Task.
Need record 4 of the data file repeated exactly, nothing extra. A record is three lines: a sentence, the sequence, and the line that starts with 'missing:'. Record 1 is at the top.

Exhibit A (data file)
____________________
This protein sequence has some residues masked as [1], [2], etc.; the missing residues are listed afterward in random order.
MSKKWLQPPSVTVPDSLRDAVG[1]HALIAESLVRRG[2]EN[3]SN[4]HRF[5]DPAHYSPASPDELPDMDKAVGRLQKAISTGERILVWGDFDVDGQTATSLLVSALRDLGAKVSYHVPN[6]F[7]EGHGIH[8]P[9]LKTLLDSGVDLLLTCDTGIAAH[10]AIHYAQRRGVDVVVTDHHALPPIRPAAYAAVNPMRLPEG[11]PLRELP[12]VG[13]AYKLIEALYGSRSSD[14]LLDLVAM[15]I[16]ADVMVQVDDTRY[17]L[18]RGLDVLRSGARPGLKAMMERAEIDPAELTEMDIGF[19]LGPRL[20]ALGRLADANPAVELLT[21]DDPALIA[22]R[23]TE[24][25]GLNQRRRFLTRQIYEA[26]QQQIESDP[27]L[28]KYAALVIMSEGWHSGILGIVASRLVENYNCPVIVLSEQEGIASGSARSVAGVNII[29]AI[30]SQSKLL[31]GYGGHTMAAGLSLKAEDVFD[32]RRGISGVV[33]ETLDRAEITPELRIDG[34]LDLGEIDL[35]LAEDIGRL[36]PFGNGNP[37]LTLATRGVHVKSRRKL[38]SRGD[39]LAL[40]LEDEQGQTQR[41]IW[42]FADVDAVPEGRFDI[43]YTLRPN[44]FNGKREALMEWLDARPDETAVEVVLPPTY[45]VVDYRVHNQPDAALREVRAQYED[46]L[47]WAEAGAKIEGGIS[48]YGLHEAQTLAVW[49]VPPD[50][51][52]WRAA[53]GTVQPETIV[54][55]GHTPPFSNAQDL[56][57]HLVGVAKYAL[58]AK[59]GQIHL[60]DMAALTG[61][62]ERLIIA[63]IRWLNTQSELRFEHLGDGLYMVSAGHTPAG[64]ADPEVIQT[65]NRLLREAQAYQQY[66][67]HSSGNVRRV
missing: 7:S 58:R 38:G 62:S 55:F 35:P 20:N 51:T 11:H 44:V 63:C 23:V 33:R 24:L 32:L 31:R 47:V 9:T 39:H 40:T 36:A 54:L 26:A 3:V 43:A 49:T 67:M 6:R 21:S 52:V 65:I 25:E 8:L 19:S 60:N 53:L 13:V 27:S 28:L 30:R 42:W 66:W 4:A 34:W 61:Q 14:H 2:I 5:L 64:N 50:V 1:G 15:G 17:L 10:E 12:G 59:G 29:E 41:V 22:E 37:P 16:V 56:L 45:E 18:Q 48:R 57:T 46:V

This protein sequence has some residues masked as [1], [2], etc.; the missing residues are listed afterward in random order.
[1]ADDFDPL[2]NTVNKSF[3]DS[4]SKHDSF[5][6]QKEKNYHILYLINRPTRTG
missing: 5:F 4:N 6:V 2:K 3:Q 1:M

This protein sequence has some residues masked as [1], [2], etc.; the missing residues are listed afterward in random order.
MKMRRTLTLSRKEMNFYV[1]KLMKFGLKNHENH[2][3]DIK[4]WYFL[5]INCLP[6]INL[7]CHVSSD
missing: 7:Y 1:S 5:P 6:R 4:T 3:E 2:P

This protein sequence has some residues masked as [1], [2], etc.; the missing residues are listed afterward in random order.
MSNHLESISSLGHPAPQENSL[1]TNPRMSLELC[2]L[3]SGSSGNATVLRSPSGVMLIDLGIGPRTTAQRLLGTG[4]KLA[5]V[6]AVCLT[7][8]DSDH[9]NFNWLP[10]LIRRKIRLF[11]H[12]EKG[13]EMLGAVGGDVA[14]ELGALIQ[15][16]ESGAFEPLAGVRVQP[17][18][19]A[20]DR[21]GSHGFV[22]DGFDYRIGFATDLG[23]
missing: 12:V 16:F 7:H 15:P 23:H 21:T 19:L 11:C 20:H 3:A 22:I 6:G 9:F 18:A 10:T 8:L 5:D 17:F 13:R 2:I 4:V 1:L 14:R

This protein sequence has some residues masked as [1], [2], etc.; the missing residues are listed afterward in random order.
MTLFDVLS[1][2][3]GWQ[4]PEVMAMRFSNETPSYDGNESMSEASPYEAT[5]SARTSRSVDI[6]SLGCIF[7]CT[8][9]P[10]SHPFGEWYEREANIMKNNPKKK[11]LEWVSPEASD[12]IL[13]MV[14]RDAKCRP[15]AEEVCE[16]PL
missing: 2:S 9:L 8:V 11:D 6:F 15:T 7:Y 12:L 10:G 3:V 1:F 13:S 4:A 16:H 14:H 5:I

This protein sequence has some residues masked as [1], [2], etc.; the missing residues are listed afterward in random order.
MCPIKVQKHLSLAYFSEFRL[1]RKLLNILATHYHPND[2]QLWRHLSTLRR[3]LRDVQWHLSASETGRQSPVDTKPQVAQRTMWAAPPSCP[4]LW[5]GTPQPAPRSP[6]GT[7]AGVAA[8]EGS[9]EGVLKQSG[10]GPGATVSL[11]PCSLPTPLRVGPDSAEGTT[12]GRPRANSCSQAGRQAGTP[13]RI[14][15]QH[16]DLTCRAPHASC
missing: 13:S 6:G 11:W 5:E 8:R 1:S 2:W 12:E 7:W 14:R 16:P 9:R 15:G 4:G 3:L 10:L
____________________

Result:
This protein sequence has some residues masked as [1], [2], etc.; the missing residues are listed afterward in random order.
MSNHLESISSLGHPAPQENSL[1]TNPRMSLELC[2]L[3]SGSSGNATVLRSPSGVMLIDLGIGPRTTAQRLLGTG[4]KLA[5]V[6]AVCLT[7][8]DSDH[9]NFNWLP[10]LIRRKIRLF[11]H[12]EKG[13]EMLGAVGGDVA[14]ELGALIQ[15][16]ESGAFEPLAGVRVQP[17][18][19]A[20]DR[21]GSHGFV[22]DGFDYRIGFATDLG[23]
missing: 12:V 16:F 7:H 15:P 23:H 21:T 19:L 11:C 20:H 3:A 22:I 6:G 9:F 18:A 10:T 8:L 5:D 17:F 13:R 2:I 4:V 1:L 14:R